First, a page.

Many of us are still clear on what the phrase “cloud” means. In accordance with Wikipedia, cloud computing “…provides computation, software, data access, and storage services which do not require user knowledge of the physical location and configuration of the system that gives the help.” Why is this important? It delivers agility to businesses that has never been seen before.
Whenever a business moves to the cloud, it is no longer required to keep IT on premise. What this means is dramatically reduced infrastructure and energy costs. While not having to spend money on expensive infrastructure, and using web-based services instead, businesses can grow faster, and just utilize the storage area they need, growing when necessary and shrinking when space is not really needed. Servers are in another location, so you will find no high energy bills to keep an eye on, and no unexpected spikes in costs.
What’s interesting is that every company is trying their own methods: either pioneers within the company have started using Twitter, Facebook, LinkedIn or Google pages (etc and so forth – there are tons of social networking platforms available). As social media has become popular, lots of third-party providers also have emerged as the “specialists” – they will approach you together with convince you that they are individuals who have mastered using twitter – then a different one may come as the specialist for engaging customers with Facebook…After the morning, as being a company considering the adoption of social networking, you’ll more confused than ever. And worst of, some customers would think they are fully conscious of everything that is to understand about social media marketing and also you now how you can reach all of them individually on all of these different platforms.
On the other hand, experience has shown that despite the fact that social media marketing has become quite popular, very few companies actually have clear strategies in addition to clear indicators with regards to their social media marketing campaign. More often than not, most companies think they’ve tried it all after they have formulated their accounts on popular social media platforms then publish pieces of information from time to time – mostly ads with regards to their services. While this approach is typical, we quite often see companies apply this strategy simply to abandon it all together a couple of months later, mainly because they have got no clear way to follow, nor clear indications. The issue is, those companies adopted social media marketing thinking they already knew what to anticipate from the beginning: and this is where the problem lies. Social networking can be very powerful provided it’s implemented strategically- not just because a company has chose to copy-and-paste another companies approach or feel it’s the ‘done thing’.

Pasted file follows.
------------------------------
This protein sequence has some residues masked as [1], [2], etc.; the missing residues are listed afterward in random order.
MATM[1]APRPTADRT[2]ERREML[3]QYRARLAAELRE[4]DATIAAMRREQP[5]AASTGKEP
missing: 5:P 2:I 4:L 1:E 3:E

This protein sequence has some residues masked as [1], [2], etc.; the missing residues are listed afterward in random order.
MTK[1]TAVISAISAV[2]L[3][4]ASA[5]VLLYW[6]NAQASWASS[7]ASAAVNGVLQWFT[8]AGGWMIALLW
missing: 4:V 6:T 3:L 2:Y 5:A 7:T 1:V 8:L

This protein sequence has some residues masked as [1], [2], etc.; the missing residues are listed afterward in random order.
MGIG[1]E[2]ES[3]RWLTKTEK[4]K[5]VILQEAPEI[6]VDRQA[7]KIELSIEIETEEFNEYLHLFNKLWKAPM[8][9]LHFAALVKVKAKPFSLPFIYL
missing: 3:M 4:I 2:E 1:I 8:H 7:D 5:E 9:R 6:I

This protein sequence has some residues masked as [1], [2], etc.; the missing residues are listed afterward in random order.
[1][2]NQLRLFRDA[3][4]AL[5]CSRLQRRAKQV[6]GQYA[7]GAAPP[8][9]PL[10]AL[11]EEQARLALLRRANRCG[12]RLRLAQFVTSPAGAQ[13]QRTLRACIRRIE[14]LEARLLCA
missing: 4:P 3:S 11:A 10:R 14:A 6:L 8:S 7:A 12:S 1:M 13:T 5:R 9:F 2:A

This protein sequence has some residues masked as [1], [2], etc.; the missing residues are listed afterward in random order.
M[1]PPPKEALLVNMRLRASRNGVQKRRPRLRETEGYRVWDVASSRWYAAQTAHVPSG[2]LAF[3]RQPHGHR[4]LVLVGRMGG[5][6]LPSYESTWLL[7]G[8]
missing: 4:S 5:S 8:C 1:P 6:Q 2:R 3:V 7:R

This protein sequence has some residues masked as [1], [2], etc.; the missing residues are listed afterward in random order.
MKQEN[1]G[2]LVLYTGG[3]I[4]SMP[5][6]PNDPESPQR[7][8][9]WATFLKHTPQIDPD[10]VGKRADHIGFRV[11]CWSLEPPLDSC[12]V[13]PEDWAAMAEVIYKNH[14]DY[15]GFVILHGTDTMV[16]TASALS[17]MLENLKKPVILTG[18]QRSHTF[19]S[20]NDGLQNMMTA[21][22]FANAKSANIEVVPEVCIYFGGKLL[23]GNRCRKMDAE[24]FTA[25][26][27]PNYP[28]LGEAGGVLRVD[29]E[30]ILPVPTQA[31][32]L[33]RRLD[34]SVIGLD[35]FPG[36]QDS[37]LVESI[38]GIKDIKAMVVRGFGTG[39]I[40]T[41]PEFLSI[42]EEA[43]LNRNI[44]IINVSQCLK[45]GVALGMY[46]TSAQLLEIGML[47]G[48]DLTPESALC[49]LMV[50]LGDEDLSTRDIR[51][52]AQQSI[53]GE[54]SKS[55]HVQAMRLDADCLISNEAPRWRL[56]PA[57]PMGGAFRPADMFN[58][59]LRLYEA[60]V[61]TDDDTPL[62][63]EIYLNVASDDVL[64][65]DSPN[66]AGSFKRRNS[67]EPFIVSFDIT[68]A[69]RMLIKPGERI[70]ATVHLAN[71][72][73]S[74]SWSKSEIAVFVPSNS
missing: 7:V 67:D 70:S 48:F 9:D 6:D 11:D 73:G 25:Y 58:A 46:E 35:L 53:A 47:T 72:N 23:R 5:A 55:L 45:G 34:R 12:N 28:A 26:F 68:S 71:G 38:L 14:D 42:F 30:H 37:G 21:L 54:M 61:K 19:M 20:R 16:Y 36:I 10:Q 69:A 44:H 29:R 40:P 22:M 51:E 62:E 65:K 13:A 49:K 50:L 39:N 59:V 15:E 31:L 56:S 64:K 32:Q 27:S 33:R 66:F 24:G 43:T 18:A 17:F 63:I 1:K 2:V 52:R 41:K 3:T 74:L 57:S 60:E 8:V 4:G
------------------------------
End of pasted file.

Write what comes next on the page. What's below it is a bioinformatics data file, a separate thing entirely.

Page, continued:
So what’s the analogy between social networking and cloud computing when it comes to company adoption? Well, in terms of cloud-based solutions, many businesses think that they know already what to expect from cloud computing solutions: this usually brings about companies minimizing the disruptive change that cloud-based solutions can bring. Moreover (as is the situation with social media marketing) the cloud has become so popular that a lot of solutions are actually tagged with all the word “cloud” – although some aren’t actually cloud-based solutions per se. Through the client’s point of view, this provides the false impression that they know all they need to about cloud-based solutions. But this actually creates an uncomfortable situation for actual cloud-based solution providers as, with a lot of companies who zoarok they understand everything you should know about the cloud, it’s really hard to focus on the advantages that this company may benefit from custom-implementation of email collaboration. Let’s take a good example: you already know that I’m an advocate for Hosted Exchange- I’ve got tons of measurable indicators that can be employed in favor of adopting Hosted Exchange for one company (it’s always good to get clear return on interest or ‘ROI’ for each IT project), however, if the client thinks that they don’t need a cloud-based solution, just because everybody available has demonstrated and advertised the incorrect means for their company to adopt the cloud, there’s a high chance which they won’t even consider hearing any pro-cloud arguments.
As being a final note, here’s what I would suggest to the company pitching the adoption of cloud computing: don’t get into that trap that allows you to think you know anything that a cloud-based solution may bring, and secondly- have whoever pitches to you about cloud computing think of measurable ROI – choose to adopt the cloud since you see actual benefits, not because it’s trendy.